List characteristics other than simply age, though, to guide your search. She may need to be under 25, but she should probably also be articulate and up on current fashion trends.

For your fellas, it’s a bit trickier. They may prefer someone a little different from them, rather than someone they want to fit in with. For example, they might be motivated to buy aftershave because they want to attract women that are roughly their same age — or a bit younger, no judgment. In this case, you’d want to choose women whose endorsement of the product really matters to your male demographic.

4. Establish goals for your brand ambassadors

Regardless of your product or audience, you need goals. Without them, your brand ambassador program is just adrift in space, without any real form or reason. You can’t know if you’re actually making progress unless you know what that looks like, you know?

So before you kick off your brand ambassador marketing program, define its goals. Should it simply raise awareness of your product, which can be measured with social media shares and likes? Or should it actually help generate additional sales with in-person events?

5. Use data to track and adjust ambassador messages as needed

Identify those key performance indicators (KPIs) before you launch your program, make a note of where they are on the day you start using your brand ambassadors and, if possible, do it along lines dividing your demographics. If you can see how each brand ambassador is performing among their audience, you’ll be able to better adjust your messaging to get the results you’re looking for.

Obviously, this is much more important if your audiences are wildly different. If there’s considerable overlap, it may be difficult to tease out how each ambassador is doing, depending on your goals and metrics. If you can’t see a clear picture, you may want to bring in a marketing-oriented data analyst to help examine your data in different ways that could be more informative.

Tips for finding brand ambassadors

Knowing who it is you want as a brand ambassador is only the beginning of the story. Your next and final task is to actually find them. While it may be intimidating to actually ask someone to represent your brand, finding a brand ambassador can be pretty easy.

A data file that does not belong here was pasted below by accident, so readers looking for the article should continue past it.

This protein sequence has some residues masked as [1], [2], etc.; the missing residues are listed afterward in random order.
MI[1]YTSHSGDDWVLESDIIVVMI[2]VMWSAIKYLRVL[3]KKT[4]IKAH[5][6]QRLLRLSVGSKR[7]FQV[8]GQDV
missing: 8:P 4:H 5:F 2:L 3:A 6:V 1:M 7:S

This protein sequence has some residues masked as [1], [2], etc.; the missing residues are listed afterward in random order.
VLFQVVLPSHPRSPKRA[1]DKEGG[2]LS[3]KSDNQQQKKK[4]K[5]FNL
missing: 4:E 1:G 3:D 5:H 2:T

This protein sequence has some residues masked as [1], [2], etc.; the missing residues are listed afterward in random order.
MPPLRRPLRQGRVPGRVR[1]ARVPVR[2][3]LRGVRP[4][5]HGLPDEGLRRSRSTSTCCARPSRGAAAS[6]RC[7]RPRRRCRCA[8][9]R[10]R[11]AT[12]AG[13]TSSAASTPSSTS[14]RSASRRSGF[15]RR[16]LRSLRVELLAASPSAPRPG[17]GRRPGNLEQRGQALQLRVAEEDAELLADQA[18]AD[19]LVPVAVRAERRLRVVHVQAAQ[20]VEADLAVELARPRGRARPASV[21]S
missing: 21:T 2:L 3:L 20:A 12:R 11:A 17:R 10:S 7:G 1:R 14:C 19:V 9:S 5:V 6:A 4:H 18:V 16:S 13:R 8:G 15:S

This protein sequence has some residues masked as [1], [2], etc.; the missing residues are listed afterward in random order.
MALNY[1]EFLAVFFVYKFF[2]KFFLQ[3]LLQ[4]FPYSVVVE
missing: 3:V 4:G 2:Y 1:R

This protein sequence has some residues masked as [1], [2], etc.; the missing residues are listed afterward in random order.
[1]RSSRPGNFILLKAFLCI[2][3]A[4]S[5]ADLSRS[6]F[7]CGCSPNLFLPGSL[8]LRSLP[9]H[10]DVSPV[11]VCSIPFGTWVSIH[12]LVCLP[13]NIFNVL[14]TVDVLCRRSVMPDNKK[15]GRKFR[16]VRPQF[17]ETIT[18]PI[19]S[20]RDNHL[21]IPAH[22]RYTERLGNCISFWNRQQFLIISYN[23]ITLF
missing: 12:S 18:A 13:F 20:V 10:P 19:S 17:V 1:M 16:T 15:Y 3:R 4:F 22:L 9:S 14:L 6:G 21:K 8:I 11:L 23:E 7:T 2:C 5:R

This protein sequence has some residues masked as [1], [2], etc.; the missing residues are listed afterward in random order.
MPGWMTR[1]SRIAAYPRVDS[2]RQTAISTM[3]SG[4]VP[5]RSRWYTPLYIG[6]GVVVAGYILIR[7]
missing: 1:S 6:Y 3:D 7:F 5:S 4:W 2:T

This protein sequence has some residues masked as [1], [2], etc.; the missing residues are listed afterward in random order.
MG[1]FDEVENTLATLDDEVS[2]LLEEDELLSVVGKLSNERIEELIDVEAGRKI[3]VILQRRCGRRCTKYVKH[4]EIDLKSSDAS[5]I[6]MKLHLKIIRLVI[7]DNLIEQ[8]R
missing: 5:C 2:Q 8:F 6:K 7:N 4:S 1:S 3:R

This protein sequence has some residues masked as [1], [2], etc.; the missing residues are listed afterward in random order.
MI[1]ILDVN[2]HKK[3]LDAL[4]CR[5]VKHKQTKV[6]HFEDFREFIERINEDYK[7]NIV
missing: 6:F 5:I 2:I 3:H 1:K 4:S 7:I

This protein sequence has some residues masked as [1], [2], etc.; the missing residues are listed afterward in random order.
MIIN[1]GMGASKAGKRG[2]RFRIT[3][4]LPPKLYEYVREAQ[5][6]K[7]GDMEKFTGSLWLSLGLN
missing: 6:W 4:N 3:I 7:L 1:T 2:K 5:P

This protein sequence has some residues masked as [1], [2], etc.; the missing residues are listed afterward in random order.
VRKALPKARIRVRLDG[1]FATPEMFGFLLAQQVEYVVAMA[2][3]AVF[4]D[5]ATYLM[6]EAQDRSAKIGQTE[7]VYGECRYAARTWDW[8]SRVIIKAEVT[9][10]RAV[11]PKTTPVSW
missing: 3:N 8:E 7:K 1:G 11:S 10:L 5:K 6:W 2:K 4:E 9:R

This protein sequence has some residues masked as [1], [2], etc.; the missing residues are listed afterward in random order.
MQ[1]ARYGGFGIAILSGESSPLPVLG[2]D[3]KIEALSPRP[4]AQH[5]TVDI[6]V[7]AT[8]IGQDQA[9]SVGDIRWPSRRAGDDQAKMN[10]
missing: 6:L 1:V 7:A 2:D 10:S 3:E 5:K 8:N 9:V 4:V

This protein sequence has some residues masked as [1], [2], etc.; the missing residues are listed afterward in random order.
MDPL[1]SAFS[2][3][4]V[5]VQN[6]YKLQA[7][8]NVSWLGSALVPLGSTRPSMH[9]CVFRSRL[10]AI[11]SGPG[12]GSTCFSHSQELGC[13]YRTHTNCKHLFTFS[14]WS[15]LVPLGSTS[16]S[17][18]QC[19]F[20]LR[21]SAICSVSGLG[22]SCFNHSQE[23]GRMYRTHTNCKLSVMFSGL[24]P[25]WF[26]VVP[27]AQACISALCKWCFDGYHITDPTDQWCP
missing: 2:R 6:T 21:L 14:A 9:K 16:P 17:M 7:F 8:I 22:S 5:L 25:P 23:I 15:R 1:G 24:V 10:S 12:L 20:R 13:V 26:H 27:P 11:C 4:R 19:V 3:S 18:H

1. Look within your own company

You may be surprised how much some of your own people love your products or services. There’s literally no one better to promote your product than someone who helps to deliver the goods. Send out an all-points bulletin as part of your global search for brand ambassadors.

2. Check out who’s mentioning you

Online brand ambassadors can actually be pretty easy to track down. You can set up alerts for when your company is mentioned, and with these alerts, you’ll know who is a true fan of your products. They don’t always need to come to you, you can make the first move and ask potential ambassadors to join your cause.

3. Advertise on your website

Being a brand ambassador is a job like any other, and you can find highly qualified candidates the same way you hire other employees. Post a job opening to your website or your social media account and wait for the eager beavers to come to build bridges between your company and your customers.

Brand ambassadors are another piece of the marketing puzzle

Whether you want to become a brand ambassador for a product you really believe in, or you want to hire a few to help spread the word about your product, it’s important to realize that the job is all about marketing a product or service. When hiring brand ambassadors, you'll increase your chances of success by identifying eager candidates who embody your corporate philosophy and whose values align with your product.

6 Digital Marketing Strategies You Can Use Today

Digital marketing can accelerate your business, but it can also be overwhelming. Let our experts walk you through the basics – including 6 strategies you can implement and how to decide which one to tackle first.

The Motley Fool has a Disclosure Policy. The Author and/or The Motley Fool may have an interest in companies mentioned.